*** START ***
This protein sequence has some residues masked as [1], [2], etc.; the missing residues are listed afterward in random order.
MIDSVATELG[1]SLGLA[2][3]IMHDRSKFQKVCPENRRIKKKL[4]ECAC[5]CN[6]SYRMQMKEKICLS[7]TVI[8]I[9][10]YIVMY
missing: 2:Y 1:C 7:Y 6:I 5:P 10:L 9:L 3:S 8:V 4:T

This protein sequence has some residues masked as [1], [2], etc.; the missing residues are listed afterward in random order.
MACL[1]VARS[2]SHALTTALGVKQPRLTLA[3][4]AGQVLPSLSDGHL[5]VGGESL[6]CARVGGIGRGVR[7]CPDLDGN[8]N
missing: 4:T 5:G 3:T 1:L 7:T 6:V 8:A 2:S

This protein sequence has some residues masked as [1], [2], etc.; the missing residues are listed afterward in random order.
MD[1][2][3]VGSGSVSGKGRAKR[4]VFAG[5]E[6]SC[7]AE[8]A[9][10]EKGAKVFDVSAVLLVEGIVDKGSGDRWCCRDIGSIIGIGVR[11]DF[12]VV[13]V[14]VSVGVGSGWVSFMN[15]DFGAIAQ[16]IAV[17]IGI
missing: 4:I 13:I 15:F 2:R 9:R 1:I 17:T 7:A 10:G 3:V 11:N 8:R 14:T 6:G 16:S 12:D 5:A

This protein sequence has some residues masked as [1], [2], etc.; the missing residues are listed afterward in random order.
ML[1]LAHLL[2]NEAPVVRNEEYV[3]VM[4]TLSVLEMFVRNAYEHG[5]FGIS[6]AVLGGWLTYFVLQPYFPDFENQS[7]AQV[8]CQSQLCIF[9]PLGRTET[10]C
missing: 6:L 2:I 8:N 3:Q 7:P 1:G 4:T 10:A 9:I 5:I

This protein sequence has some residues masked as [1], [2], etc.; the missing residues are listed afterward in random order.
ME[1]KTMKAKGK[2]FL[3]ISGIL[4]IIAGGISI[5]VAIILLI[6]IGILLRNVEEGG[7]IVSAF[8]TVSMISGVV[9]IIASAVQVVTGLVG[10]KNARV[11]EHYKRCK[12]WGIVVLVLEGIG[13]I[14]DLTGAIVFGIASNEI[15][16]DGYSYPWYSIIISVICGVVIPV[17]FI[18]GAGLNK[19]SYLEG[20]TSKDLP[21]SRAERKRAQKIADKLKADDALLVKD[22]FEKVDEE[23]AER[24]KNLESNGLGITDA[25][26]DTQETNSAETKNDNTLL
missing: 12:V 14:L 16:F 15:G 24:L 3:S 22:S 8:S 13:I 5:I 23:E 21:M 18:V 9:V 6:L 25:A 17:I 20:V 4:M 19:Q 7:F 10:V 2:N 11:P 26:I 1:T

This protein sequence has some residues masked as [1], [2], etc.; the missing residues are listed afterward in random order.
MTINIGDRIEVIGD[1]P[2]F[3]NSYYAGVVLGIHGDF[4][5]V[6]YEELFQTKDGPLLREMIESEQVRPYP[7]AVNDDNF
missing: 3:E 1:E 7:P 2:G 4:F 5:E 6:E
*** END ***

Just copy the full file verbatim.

This protein sequence has some residues masked as [1], [2], etc.; the missing residues are listed afterward in random order.
MIDSVATELG[1]SLGLA[2][3]IMHDRSKFQKVCPENRRIKKKL[4]ECAC[5]CN[6]SYRMQMKEKICLS[7]TVI[8]I[9][10]YIVMY
missing: 2:Y 1:C 7:Y 6:I 5:P 10:L 9:L 3:S 8:V 4:T

This protein sequence has some residues masked as [1], [2], etc.; the missing residues are listed afterward in random order.
MACL[1]VARS[2]SHALTTALGVKQPRLTLA[3][4]AGQVLPSLSDGHL[5]VGGESL[6]CARVGGIGRGVR[7]CPDLDGN[8]N
missing: 4:T 5:G 3:T 1:L 7:T 6:V 8:A 2:S

This protein sequence has some residues masked as [1], [2], etc.; the missing residues are listed afterward in random order.
MD[1][2][3]VGSGSVSGKGRAKR[4]VFAG[5]E[6]SC[7]AE[8]A[9][10]EKGAKVFDVSAVLLVEGIVDKGSGDRWCCRDIGSIIGIGVR[11]DF[12]VV[13]V[14]VSVGVGSGWVSFMN[15]DFGAIAQ[16]IAV[17]IGI
missing: 4:I 13:I 15:F 2:R 9:R 1:I 17:T 7:A 10:G 3:V 11:N 8:R 14:T 6:G 16:S 12:D 5:A

This protein sequence has some residues masked as [1], [2], etc.; the missing residues are listed afterward in random order.
ML[1]LAHLL[2]NEAPVVRNEEYV[3]VM[4]TLSVLEMFVRNAYEHG[5]FGIS[6]AVLGGWLTYFVLQPYFPDFENQS[7]AQV[8]CQSQLCIF[9]PLGRTET[10]C
missing: 6:L 2:I 8:N 3:Q 7:P 1:G 4:T 10:A 9:I 5:I

This protein sequence has some residues masked as [1], [2], etc.; the missing residues are listed afterward in random order.
ME[1]KTMKAKGK[2]FL[3]ISGIL[4]IIAGGISI[5]VAIILLI[6]IGILLRNVEEGG[7]IVSAF[8]TVSMISGVV[9]IIASAVQVVTGLVG[10]KNARV[11]EHYKRCK[12]WGIVVLVLEGIG[13]I[14]DLTGAIVFGIASNEI[15][16]DGYSYPWYSIIISVICGVVIPV[17]FI[18]GAGLNK[19]SYLEG[20]TSKDLP[21]SRAERKRAQKIADKLKADDALLVKD[22]FEKVDEE[23]AER[24]KNLESNGLGITDA[25][26]DTQETNSAETKNDNTLL
missing: 12:V 14:L 16:F 15:G 24:L 3:S 22:S 8:S 13:I 5:I 23:E 21:M 18:V 9:V 6:L 25:A 17:I 20:V 4:M 19:Q 7:F 10:V 2:N 11:P 26:I 1:T

This protein sequence has some residues masked as [1], [2], etc.; the missing residues are listed afterward in random order.
MTINIGDRIEVIGD[1]P[2]F[3]NSYYAGVVLGIHGDF[4][5]V[6]YEELFQTKDGPLLREMIESEQVRPYP[7]AVNDDNF
missing: 3:E 1:E 7:P 2:G 4:F 5:E 6:E